Searchable abstracts of presentations at key conferences in endocrinology
Endocrine Abstracts (2007) 13 P198

SFEBES2007 Poster Presentations Endocrine tumours and neoplasia (9 abstracts)

An unusual phaeochromocytoma crisis presenting with profound hypoglycaemia and subsequent hypertension

Katherine Davis 1 , Bernard Khoo 1 , William M Drake 1 , Ashley B Grossman 2 & Sarah Frankton 1

1Barts and the London NHS Trust, London, United Kingdom; 2Barts and the London School of Medicine, Queen Mary College, University of London, London, United Kingdom.

A 47 year old Macedonian Personal Trainer presented with 4 days of vomiting, abdominal pain and profuse sweating. He admitted abusing anabolic steroids 20 years previously but never insulin. The presenting capillary blood glucose (CBG) was 1.7 mmol/L, blood pressure (BP) 182/106 mmHg, pulse 62 bpm. On examination, he was sweaty, pale and cold. Blood was drawn for measurement of insulin, C-peptide, glucose, cortisol and thyroid function tests. He was treated with 50% dextrose and 100 mg i.m.hydrocortisone 6 hourly. The CBG rose to 7.1 mmol/L and BP dropped to 115/90 mmHg. The initial differential diagnosis was hypoglycaemia secondary to insulin abuse, hypoadrenalism or insulinoma, the transient hypertension being considered a consequence of sympathetic stimulation.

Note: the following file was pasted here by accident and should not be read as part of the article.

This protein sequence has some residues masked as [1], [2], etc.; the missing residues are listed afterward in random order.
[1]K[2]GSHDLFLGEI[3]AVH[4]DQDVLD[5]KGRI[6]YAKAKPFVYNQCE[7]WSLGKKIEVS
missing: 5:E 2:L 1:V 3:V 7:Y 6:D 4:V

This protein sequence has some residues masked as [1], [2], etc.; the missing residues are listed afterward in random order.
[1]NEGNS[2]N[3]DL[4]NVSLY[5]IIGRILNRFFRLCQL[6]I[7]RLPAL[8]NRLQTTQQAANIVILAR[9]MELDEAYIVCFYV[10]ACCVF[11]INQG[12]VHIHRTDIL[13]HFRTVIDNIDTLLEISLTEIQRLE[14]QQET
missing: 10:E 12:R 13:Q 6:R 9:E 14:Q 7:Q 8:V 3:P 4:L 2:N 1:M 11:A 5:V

He remained symptomatically well overnight with a CBG of 10–14 mmol/L. Next morning he complained of nausea and abdominal pain. The BP had risen to 203/127, when he was reviewed and given 10 mg i.m. metoclopramide. Shortly afterwards, he developed acute pulmonary oedema and had become hypoglycaemic again. A phaeochromocytoma crisis was suspected and α-adrenoceptor blockade with i.v. phenoxybenzamine advised. However, the patient deteriorated and died on the ITU within 2 hours.

The following blood test results were received post-mortem: cortisol 1202 nmol/L, plasma glucose 1.8 mmol/L, insulin 25.2 mU/L, C-peptide 1174 pmol/L, indicating inappropriate endogenous insulin secretion; troponin T 3.4 μg/L and thyroid function was normal. Post mortem examination confirmed a phaeochromocytoma in the left adrenal, with haemorrhage within the head of pancreas, but no evidence of a pancreatic tumour nor of myocardial infarction.

This is an unusual case of a phaeochromocytoma crisis presenting with hypoglycaemia and only later with hypertension. The tumour did not stain for insulin and the mechanism of the hypoglycaemia remains unclear. Hypotheses include a β-adrenoceptor-mediated release of insulin from the pancreas, release of insulin from damaged pancreatic tissue, or co-secretion of incretins by the tumour.

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